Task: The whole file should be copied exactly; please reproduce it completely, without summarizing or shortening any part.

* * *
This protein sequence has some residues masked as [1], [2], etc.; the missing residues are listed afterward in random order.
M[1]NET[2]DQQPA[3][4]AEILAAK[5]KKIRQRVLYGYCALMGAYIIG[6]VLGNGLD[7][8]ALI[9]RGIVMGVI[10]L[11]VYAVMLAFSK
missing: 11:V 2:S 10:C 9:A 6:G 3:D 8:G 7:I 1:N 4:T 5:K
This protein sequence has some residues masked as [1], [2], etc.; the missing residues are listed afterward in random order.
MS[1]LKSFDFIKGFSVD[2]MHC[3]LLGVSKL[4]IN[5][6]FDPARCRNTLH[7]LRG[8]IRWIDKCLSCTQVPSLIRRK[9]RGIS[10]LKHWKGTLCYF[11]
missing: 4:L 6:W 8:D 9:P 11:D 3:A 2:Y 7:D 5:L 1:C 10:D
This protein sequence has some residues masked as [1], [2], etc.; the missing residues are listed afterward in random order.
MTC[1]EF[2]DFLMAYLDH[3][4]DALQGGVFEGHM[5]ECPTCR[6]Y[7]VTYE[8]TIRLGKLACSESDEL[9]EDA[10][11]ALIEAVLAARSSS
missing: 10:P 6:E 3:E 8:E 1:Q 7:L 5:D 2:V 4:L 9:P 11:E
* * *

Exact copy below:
This protein sequence has some residues masked as [1], [2], etc.; the missing residues are listed afterward in random order.
M[1]NET[2]DQQPA[3][4]AEILAAK[5]KKIRQRVLYGYCALMGAYIIG[6]VLGNGLD[7][8]ALI[9]RGIVMGVI[10]L[11]VYAVMLAFSK
missing: 11:V 2:S 10:C 9:A 6:G 3:D 8:G 7:I 1:N 4:T 5:K
This protein sequence has some residues masked as [1], [2], etc.; the missing residues are listed afterward in random order.
MS[1]LKSFDFIKGFSVD[2]MHC[3]LLGVSKL[4]IN[5][6]FDPARCRNTLH[7]LRG[8]IRWIDKCLSCTQVPSLIRRK[9]RGIS[10]LKHWKGTLCYF[11]
missing: 4:L 6:W 8:D 9:P 11:D 3:A 2:Y 7:D 5:L 1:C 10:D
This protein sequence has some residues masked as [1], [2], etc.; the missing residues are listed afterward in random order.
MTC[1]EF[2]DFLMAYLDH[3][4]DALQGGVFEGHM[5]ECPTCR[6]Y[7]VTYE[8]TIRLGKLACSESDEL[9]EDA[10][11]ALIEAVLAARSSS
missing: 10:P 6:E 3:E 8:E 1:Q 7:L 5:D 2:V 4:L 9:P 11:E